In the meantime, here is a GREAT interview I conducted with Tony Gentilcore of Cressey Performance. Tony is an amazing writer and an even better fitness professional. He is one of a few blogs I read on a daily basis. His writing captures my full attention every time and I learn something new from him every time. Check out our interview here.

Happy Holidays and thank you again for your ongoing support!

Monday, December 21, 2009

Blog Name Change

Besides it being Christmas week and the Northeast finally got hit with its first official "blizzard" of 2009, there is a HUGE change happening with this blog. As you can see, being "snowed in" all day Sunday allowed me to sit down and accomplish some projects that I have had sitting on the back burner. The first big change is the name and layout of this blog. I love the name of "A Day in the Life of a Personal Trainer"....it really exemplified what I was trying to accomplish when I first set out to create a blog. I wanted to share what day to day occurrences I experience as a fitness professional. However, as time went on and 200+ posts later, I realized that my "blog" was not necessarily a daily journal, but a helpful guide for personal trainers and exercise enthusiasts. Always my intent to give out sound advice, I decided to part ways with that great blog title and adapt a new one. From now on, this blog will be known as John Izzo's Trainer Advice.

I'll keep the old blogger URL for a few more days, but eventually (very soon), it will be changed. Please update all your RSS feeds and bookmarks to http://traineradvice.blogspot.com

Thanks and I hope you will continue to enjoy the content!

Thursday, December 17, 2009

2009 Recap!

2009 has been an incredible year for me. In my personal life, I married a great woman and we have begun our lives together. 2009 had some ups and downs, however, I was preoccupied with plans for my wedding and producing my last DVD product Shatterproof Spine. A bit different than my previous video, Shatterproof Spine hit upon a topic that I feel is a very important in obtaining new clients and retaining old ones. 80% of the American population suffers from some sort of low back pain and discomfort; so why not develop a product that addresses the specific concerns of this debilitating condition? Shatterproof Spine is a lecture and practical using the works of Stuart McGill--renowned low back expert--and applying his findings and research to training.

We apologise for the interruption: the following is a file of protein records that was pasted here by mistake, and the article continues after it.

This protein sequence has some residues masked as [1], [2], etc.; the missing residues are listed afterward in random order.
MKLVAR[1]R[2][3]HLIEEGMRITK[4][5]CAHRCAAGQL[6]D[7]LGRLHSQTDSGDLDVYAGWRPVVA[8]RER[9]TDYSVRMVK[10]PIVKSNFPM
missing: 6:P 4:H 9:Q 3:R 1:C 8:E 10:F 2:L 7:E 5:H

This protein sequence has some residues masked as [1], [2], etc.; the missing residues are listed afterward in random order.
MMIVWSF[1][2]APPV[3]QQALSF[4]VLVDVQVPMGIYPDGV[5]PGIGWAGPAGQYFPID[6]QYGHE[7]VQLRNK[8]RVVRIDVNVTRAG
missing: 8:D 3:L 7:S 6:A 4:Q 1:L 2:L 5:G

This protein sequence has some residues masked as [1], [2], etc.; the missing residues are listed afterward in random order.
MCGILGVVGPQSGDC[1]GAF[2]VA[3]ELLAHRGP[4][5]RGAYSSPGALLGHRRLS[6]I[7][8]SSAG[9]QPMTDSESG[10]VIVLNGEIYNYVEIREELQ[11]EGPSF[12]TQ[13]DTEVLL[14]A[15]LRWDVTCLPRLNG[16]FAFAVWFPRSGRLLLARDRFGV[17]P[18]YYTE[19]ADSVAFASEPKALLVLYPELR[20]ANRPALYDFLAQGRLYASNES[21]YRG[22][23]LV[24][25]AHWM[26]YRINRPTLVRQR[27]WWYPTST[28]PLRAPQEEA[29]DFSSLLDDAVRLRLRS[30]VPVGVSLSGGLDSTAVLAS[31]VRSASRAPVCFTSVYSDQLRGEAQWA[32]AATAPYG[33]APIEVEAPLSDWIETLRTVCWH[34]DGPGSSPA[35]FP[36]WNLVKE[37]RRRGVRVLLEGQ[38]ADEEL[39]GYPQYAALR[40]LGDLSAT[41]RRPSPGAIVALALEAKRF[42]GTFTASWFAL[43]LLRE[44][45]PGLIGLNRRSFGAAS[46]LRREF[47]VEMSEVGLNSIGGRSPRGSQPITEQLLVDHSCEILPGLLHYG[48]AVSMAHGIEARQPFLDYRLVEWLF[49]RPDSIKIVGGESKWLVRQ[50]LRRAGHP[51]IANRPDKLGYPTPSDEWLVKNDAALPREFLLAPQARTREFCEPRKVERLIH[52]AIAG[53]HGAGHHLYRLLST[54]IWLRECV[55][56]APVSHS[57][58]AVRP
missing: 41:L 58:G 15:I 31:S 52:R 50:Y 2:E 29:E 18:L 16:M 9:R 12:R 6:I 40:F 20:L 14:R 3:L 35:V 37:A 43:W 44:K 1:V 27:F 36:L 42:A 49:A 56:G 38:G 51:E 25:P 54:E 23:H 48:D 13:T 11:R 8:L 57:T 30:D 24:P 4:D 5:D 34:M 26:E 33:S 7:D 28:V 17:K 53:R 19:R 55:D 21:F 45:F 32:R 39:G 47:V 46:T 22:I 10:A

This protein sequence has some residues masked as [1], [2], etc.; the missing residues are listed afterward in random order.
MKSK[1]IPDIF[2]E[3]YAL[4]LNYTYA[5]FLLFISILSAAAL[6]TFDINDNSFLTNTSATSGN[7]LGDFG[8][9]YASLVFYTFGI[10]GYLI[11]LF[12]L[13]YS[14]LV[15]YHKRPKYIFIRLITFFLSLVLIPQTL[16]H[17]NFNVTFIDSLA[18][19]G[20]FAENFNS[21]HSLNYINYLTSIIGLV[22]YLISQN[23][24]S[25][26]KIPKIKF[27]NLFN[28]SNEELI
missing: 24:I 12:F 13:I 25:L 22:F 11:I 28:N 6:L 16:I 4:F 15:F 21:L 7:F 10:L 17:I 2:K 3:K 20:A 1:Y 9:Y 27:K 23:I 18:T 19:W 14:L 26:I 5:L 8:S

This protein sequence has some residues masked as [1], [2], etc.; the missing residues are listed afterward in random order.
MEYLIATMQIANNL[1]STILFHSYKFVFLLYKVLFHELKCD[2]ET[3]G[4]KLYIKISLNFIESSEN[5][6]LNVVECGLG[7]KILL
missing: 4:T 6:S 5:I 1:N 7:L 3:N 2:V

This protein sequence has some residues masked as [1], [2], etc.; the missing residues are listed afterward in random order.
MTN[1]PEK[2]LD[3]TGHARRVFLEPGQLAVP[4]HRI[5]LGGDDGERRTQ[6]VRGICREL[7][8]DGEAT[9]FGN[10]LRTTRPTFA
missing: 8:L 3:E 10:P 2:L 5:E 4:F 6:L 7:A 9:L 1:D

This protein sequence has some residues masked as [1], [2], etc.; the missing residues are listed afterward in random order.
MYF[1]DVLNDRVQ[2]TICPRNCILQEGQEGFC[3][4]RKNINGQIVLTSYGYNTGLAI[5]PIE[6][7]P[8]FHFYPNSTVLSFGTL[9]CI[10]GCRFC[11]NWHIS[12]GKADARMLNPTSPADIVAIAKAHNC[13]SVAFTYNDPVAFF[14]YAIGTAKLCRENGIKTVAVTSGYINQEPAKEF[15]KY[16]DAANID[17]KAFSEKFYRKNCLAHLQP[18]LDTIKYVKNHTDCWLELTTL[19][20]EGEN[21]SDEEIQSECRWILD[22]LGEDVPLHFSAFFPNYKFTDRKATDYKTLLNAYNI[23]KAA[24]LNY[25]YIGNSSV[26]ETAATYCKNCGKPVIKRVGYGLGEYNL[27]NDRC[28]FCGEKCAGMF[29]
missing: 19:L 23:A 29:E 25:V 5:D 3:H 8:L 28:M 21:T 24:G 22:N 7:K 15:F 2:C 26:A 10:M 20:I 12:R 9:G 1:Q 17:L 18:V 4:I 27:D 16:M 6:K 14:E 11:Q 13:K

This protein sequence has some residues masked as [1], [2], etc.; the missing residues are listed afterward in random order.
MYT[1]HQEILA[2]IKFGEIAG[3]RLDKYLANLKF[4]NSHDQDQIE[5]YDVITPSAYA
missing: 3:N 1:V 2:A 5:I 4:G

Over the course of the year I have received tons of great feedback regarding the blog. Most of you have enjoyed the many diverse topics I have posted including:

My training business has seen a rise in production too. I have learned how to attract new clients through effective marketing and closing skills. I have acquired a number of clients with multiple issues that need addressing with corrective exercise programming and proper cueing. As the year went on, so did the learning process. Its funny how much you can continuously learn more about your craft if you know where to look. This year I finished a number of books, including:
Starting Strength (2nd edition)
Never Let Go: A Philosophy of Lifting, Living and Learning
...and I have begun to read Coach Boyle's newest book:
Advances in Functional Training: Training Techniques for Coaches, Personal Trainers and Athletes

I have had the opportunity to interview many strength coaches and fitness professionals that I admire--most of which have had a profound effect on my own training and approach to program design. Some of the coolest interviews I have conducted this year include:
Eric Cressey

In 2009, I also completed another project with the National Academy of Sports Medicine. This new project entails helping young trainers develop the essential business skills to become more profitable and potent in their job hunting endeavors.

I envision 2010 becoming a "break out" year for me. As wedding plans are now over, I can now fully concentrate on my business, training, and continuing education to help further me more and more into this profession that I truly love. I can't wait to share it with all of you! Be on the lookout for more great content in over the next 12 months!

Monday, December 14, 2009

Things I Did Differently in 2009


My training business has been on a steady growth for me the last year and I think it correlates with my growth as a person. The more I learn about training, exercise programing, and the human body, the better I can serve the customers that come to me. My on-line business has also grown the last 12 months, and it is no surprise that most of the on-line relationships I have developed with other professionals have helped to cultivate my unfolding growth.

Personal and professional growth comes with its trials and errors. And I have committed plenty of errors over the years. There is nothing wrong with making mistakes in life, however  it is important to learn from them--if not the first time, definitely the second time. I believe that the obstacles I have run into over the past few years in my business and personal life, were avoided the last 12 months using a combination of introspection, patience, and planning.